But as much as I adore the children I have been given, there is a part of my heart that will always belong to the one I never got to meet. I don’t think this is unhealthy; grief takes many forms, but in the end should always leave us recovered, not unchanged.

I will never forget the child who left my womb to be with Jesus. I will never stop looking forward to the day when I will finally get to hold him or her. But as I wait, there is peace.

Peace that my God carried me through one of this world’s greatest hardships: the loss of a mother’s child. Peace because I have the assurance that if it is ever my task to walk this road again, He will be there to lift me up.

This is my prayer for you. Whether your scars are still bleeding or have long since grown silent, I pray you would find the strength and peace freely offered by our Savior. What better way to honor the memory of these sweet, lost loves than to fully recognize the hope we have in Christ?

Perhaps your experience was unwarranted… I’ve heard the cry of many mothers as their hearts churned with grief:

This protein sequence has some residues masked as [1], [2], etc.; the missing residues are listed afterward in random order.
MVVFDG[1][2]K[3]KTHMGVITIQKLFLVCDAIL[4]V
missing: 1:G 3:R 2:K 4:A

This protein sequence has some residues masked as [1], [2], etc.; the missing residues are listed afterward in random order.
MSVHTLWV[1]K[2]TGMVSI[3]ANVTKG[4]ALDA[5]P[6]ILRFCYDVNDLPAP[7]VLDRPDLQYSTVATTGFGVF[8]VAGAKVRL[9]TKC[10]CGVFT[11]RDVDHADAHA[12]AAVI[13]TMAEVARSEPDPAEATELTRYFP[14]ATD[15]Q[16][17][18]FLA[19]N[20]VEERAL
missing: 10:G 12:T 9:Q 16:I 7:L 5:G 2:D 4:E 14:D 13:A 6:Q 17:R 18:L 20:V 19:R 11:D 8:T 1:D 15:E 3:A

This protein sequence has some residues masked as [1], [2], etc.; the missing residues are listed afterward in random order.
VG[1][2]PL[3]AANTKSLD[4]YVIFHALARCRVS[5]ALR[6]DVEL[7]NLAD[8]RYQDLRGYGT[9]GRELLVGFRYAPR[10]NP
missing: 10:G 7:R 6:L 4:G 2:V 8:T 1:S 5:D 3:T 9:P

I never asked for this.

And yet, the pain of their loss still hits just as hard. There is peace for you as well, relief from the guilt. I firmly believe God is the giver of life, as well as the one who numbers our days.

My past choices, while they may not have always been the best I could have made, did not change his plan for this baby’s life. In his sovereignty and his plan, we can find comfort and peace as we trust him. He knows best. He promises to carry us through our trials and give us the strength to once again lift our heads.

In conclusion, I know many of you are reading this from a heart that has been torn and re-torn many times over. My one miscarriage, although devastating for me, is but a footnote in the journey you have walked. I understand that.

So, with permission, I would like to briefly share another woman’s story, one that I hope will resonate with those who have continued to struggle down this path for years.

There once was a couple who had a dream. A prevailing dream, that dwarfed all others: to have a large family. They discovered this dream slowly, in stages, but like the pieces of a puzzle map falling into place, they came to recognize raising a large family as one of their God-given callings.

A passion, not just a desire, they continued to pray and believe God for healthy, safe pregnancies. With one miscarriage between their first and second children, their faith was shaken, but not broken as they continued to believe God for their dream.

Four babies in they started to see a shift.